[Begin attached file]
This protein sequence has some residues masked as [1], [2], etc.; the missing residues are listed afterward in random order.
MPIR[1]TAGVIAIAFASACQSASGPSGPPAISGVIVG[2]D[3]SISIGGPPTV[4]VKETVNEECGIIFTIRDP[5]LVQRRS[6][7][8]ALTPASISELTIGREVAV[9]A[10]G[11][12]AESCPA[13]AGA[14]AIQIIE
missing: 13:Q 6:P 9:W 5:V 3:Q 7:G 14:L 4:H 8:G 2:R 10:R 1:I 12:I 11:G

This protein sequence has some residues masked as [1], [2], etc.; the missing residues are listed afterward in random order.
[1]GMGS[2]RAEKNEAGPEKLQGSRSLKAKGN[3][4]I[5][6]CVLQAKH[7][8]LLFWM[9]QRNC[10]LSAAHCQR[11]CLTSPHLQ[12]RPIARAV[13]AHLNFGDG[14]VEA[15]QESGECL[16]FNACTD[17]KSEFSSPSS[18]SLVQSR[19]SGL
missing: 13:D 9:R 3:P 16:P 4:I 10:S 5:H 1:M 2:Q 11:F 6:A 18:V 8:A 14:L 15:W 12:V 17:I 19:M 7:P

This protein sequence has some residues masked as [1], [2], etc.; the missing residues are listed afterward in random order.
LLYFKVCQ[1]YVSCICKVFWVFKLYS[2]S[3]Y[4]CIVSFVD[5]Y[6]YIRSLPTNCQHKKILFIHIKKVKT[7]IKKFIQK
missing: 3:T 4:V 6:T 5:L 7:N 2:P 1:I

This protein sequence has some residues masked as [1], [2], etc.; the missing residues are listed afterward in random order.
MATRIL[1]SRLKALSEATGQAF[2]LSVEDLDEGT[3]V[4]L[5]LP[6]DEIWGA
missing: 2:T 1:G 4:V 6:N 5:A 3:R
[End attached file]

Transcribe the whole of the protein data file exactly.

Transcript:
This protein sequence has some residues masked as [1], [2], etc.; the missing residues are listed afterward in random order.
MPIR[1]TAGVIAIAFASACQSASGPSGPPAISGVIVG[2]D[3]SISIGGPPTV[4]VKETVNEECGIIFTIRDP[5]LVQRRS[6][7][8]ALTPASISELTIGREVAV[9]A[10]G[11][12]AESCPA[13]AGA[14]AIQIIE
missing: 13:Q 6:P 9:W 5:V 3:Q 7:G 14:L 4:H 8:G 2:R 10:R 1:I 12:I 11:G

This protein sequence has some residues masked as [1], [2], etc.; the missing residues are listed afterward in random order.
[1]GMGS[2]RAEKNEAGPEKLQGSRSLKAKGN[3][4]I[5][6]CVLQAKH[7][8]LLFWM[9]QRNC[10]LSAAHCQR[11]CLTSPHLQ[12]RPIARAV[13]AHLNFGDG[14]VEA[15]QESGECL[16]FNACTD[17]KSEFSSPSS[18]SLVQSR[19]SGL
missing: 13:D 9:R 3:P 16:P 4:I 10:S 5:H 1:M 2:Q 11:F 6:A 18:V 8:A 14:L 15:W 12:V 17:I 19:M 7:P

This protein sequence has some residues masked as [1], [2], etc.; the missing residues are listed afterward in random order.
LLYFKVCQ[1]YVSCICKVFWVFKLYS[2]S[3]Y[4]CIVSFVD[5]Y[6]YIRSLPTNCQHKKILFIHIKKVKT[7]IKKFIQK
missing: 3:T 4:V 6:T 5:L 7:N 2:P 1:I

This protein sequence has some residues masked as [1], [2], etc.; the missing residues are listed afterward in random order.
MATRIL[1]SRLKALSEATGQAF[2]LSVEDLDEGT[3]V[4]L[5]LP[6]DEIWGA
missing: 2:T 1:G 4:V 6:N 5:A 3:R